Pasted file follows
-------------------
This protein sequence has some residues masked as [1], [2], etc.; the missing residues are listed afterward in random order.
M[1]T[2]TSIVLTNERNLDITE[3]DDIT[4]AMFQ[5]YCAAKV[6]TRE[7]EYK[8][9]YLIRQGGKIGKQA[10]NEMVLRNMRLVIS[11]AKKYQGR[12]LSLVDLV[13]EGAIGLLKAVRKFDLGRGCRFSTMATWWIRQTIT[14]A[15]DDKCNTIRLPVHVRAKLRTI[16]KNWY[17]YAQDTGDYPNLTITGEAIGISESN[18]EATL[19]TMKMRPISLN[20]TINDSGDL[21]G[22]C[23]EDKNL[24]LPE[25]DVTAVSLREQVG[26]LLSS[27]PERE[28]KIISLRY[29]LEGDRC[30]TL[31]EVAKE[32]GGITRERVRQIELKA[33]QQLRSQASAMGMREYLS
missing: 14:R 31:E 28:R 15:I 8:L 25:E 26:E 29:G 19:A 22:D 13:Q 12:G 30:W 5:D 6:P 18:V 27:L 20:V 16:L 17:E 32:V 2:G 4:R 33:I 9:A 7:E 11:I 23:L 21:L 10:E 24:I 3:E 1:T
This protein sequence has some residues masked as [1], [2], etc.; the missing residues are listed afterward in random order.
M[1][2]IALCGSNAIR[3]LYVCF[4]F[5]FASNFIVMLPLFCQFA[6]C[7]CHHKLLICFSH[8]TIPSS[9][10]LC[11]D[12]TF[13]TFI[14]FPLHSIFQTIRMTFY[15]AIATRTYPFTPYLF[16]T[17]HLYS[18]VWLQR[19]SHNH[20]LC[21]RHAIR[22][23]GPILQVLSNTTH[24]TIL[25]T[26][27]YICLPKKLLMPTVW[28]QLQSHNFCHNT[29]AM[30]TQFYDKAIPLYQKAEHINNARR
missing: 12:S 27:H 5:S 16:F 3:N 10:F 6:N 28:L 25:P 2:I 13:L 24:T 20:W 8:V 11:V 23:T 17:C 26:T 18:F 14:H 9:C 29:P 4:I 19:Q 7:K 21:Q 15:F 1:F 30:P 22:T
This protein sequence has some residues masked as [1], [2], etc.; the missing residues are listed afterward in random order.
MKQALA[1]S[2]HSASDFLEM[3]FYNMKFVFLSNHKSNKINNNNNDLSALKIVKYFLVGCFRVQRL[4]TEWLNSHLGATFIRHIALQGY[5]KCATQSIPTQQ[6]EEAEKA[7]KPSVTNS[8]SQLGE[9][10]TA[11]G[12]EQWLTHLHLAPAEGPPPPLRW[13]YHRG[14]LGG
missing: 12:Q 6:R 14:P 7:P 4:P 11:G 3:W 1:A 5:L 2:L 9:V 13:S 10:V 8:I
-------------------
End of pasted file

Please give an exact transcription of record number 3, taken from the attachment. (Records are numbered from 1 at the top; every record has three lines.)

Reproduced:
This protein sequence has some residues masked as [1], [2], etc.; the missing residues are listed afterward in random order.
MKQALA[1]S[2]HSASDFLEM[3]FYNMKFVFLSNHKSNKINNNNNDLSALKIVKYFLVGCFRVQRL[4]TEWLNSHLGATFIRHIALQGY[5]KCATQSIPTQQ[6]EEAEKA[7]KPSVTNS[8]SQLGE[9][10]TA[11]G[12]EQWLTHLHLAPAEGPPPPLRW[13]YHRG[14]LGG
missing: 12:Q 6:R 14:P 7:P 4:P 11:G 3:W 1:A 5:L 2:L 9:V 13:S 10:V 8:I